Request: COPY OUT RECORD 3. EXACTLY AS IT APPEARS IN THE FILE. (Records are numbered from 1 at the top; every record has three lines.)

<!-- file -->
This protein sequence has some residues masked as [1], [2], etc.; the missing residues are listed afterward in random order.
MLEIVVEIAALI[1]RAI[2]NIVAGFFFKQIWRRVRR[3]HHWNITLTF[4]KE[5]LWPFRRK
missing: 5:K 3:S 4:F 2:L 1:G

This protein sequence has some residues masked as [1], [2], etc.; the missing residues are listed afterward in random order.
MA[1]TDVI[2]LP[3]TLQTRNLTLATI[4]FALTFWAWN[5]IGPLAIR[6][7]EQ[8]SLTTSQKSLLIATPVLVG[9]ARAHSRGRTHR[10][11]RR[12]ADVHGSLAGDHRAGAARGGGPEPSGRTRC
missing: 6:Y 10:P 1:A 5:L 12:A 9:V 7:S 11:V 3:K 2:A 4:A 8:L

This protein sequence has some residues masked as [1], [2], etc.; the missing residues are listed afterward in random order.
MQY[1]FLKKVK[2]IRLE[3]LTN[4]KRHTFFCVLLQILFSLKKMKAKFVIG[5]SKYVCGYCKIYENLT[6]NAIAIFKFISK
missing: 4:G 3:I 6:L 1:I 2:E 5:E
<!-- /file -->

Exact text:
This protein sequence has some residues masked as [1], [2], etc.; the missing residues are listed afterward in random order.
MQY[1]FLKKVK[2]IRLE[3]LTN[4]KRHTFFCVLLQILFSLKKMKAKFVIG[5]SKYVCGYCKIYENLT[6]NAIAIFKFISK
missing: 4:G 3:I 6:L 1:I 2:E 5:E